The story: Aged just twelve, Antoine acts out of in a fit of anger, with horrific consequences. From that day, he lives his life in the constant shadow of shame and doubt, driven by an overwhelming desire to escape from the consequences of his actions. As an adult, he’s determined to get away from the small town where he grew up and make a different life for himself. But when unforeseen circumstances draw him back home and into the orbit of old friends and acquaintances, events transpire to bring old truths to the surface, no matter how hard Antoine tries to keep them buried forever.
My thoughts: Pierre Lemaitre is a French crime writer that I’ve been following for a while, and I think I’ve read all of the books he’s written that have been translated into English. His previous novels have been much more intense and focus on a series of grisly murders and psychological abuse. In contrast, Three Days and a Life was a bit of a departure from what I was used to reading from this author.
This novel is very much focused on characters, and on taking us as readers and immersing us in the culture and pace of a small French town, with all its idiosyncrasies. There are little touches of humour dotted throughout, as well as some amusing anecdotes surrounding French traditions and life in small villages, complete with petty jealousies and rivalries but also with a real sense of community.
Our main character, Antoine, was just a child when the first events take place, and he has spent his whole life trying to escape what happened. The secret he’s been keeping has had a huge impact on his life and his relationships – including those with his mother, with his fiancé and with his old childhood friends.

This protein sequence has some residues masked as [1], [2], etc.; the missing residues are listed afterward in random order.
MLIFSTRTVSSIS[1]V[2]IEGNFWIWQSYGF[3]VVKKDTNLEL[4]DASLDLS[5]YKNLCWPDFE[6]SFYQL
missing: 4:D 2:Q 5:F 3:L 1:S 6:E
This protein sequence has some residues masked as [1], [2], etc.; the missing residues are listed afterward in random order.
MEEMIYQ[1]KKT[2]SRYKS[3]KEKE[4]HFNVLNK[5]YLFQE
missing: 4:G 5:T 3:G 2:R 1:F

Lemaitre paints a vivid picture of the stress and turmoil that Antoine faces as a twelve year old child, and later as an adult, unable to confide in those closest to him. Morally, he knows he’s in the wrong, but he repeatedly chooses not to own up to his actions, knowing that to speak up would have profound and long lasting consequences on the life that he’s tried so hard to build.
Towards the end of the novel, the pace starts to build as Antoine grows more and more desperate. Whatever he does, he can’t run from his past. No matter what path he chooses, there’s always the very real possibility that it could be destroyed in an instant.
This is quite a short book, and I read it in a single afternoon, but it raised some interesting moral questions about responsibility and how far people are willing to go to save their own skin. It’s described as a thriller, but for me it was more of a study into the human mind.